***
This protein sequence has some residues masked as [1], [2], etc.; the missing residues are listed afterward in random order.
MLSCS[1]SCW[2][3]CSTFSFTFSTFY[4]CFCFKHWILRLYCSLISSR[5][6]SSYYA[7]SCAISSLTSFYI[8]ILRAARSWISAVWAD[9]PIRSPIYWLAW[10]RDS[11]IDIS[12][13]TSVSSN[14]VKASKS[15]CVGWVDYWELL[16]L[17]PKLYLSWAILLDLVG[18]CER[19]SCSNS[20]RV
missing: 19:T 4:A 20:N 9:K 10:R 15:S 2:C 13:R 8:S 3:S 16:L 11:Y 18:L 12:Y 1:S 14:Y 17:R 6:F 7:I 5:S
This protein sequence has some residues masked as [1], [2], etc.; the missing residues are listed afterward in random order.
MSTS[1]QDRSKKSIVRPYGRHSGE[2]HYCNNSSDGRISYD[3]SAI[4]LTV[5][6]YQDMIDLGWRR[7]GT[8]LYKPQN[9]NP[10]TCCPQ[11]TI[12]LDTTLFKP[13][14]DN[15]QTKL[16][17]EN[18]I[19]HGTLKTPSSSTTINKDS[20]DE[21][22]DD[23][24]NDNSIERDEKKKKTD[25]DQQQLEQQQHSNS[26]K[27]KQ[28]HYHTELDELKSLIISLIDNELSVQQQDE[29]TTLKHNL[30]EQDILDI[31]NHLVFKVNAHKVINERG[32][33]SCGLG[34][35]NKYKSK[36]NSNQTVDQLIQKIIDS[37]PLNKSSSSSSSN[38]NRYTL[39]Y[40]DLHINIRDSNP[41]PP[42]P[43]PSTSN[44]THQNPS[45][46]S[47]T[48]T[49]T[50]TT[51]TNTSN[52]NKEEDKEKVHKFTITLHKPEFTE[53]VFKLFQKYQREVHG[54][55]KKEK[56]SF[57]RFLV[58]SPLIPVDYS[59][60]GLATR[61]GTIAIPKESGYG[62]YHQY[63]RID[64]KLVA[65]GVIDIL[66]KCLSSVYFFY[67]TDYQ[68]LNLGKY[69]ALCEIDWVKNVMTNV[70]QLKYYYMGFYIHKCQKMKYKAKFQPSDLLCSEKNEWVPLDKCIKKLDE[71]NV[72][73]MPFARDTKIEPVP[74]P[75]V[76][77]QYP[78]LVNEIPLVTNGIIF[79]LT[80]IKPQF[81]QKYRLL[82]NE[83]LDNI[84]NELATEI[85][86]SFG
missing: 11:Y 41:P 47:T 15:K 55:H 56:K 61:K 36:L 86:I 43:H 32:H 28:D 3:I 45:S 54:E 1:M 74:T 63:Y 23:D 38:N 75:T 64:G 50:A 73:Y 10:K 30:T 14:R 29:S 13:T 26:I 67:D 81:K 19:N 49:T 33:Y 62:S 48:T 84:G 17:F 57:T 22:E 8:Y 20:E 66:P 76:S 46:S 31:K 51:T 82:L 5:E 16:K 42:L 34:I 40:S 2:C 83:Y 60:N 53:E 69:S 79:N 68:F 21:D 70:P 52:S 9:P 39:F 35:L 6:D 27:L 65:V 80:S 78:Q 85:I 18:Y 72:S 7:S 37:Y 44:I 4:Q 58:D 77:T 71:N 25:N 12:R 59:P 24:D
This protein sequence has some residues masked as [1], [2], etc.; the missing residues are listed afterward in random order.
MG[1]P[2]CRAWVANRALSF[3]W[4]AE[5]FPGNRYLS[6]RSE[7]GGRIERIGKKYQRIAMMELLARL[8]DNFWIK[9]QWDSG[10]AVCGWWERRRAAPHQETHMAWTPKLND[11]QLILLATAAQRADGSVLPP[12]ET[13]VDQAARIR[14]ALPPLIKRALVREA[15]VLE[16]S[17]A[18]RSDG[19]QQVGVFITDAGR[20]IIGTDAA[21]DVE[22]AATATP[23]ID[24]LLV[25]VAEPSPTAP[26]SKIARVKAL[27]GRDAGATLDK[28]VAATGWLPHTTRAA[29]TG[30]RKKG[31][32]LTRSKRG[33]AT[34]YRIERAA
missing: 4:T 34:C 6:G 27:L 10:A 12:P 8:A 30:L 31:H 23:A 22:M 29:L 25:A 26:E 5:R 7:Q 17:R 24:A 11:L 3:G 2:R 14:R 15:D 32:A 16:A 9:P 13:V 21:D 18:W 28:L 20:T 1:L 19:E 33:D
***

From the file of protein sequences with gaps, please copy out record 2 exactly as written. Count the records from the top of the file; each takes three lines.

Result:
This protein sequence has some residues masked as [1], [2], etc.; the missing residues are listed afterward in random order.
MSTS[1]QDRSKKSIVRPYGRHSGE[2]HYCNNSSDGRISYD[3]SAI[4]LTV[5][6]YQDMIDLGWRR[7]GT[8]LYKPQN[9]NP[10]TCCPQ[11]TI[12]LDTTLFKP[13][14]DN[15]QTKL[16][17]EN[18]I[19]HGTLKTPSSSTTINKDS[20]DE[21][22]DD[23][24]NDNSIERDEKKKKTD[25]DQQQLEQQQHSNS[26]K[27]KQ[28]HYHTELDELKSLIISLIDNELSVQQQDE[29]TTLKHNL[30]EQDILDI[31]NHLVFKVNAHKVINERG[32][33]SCGLG[34][35]NKYKSK[36]NSNQTVDQLIQKIIDS[37]PLNKSSSSSSSN[38]NRYTL[39]Y[40]DLHINIRDSNP[41]PP[42]P[43]PSTSN[44]THQNPS[45][46]S[47]T[48]T[49]T[50]TT[51]TNTSN[52]NKEEDKEKVHKFTITLHKPEFTE[53]VFKLFQKYQREVHG[54][55]KKEK[56]SF[57]RFLV[58]SPLIPVDYS[59][60]GLATR[61]GTIAIPKESGYG[62]YHQY[63]RID[64]KLVA[65]GVIDIL[66]KCLSSVYFFY[67]TDYQ[68]LNLGKY[69]ALCEIDWVKNVMTNV[70]QLKYYYMGFYIHKCQKMKYKAKFQPSDLLCSEKNEWVPLDKCIKKLDE[71]NV[72][73]MPFARDTKIEPVP[74]P[75]V[76][77]QYP[78]LVNEIPLVTNGIIF[79]LT[80]IKPQF[81]QKYRLL[82]NE[83]LDNI[84]NELATEI[85][86]SFG
missing: 11:Y 41:P 47:T 15:K 55:H 56:K 61:K 36:L 86:I 43:H 32:H 28:D 3:I 45:S 54:E 1:M 74:T 63:Y 23:D 38:N 75:T 64:G 50:A 73:Y 10:K 30:T 14:R 29:S 13:T 26:I 67:D 81:K 19:N 49:T 33:Y 62:S 48:T 84:G 17:F 57:T 22:E 8:Y 20:E 66:P 76:S 46:S 31:K 51:T 82:L 5:E 16:K 42:L 34:I 40:S 2:C 83:Y 60:N 53:E 69:S 79:N 68:F 21:D 70:P 52:S 9:P 39:F 35:L 6:D 27:L 65:V 80:S 78:Q 85:I 18:Y 72:S 7:S 37:Y 44:I 4:Q 58:D 77:T 71:N 25:N 12:R 59:P 24:D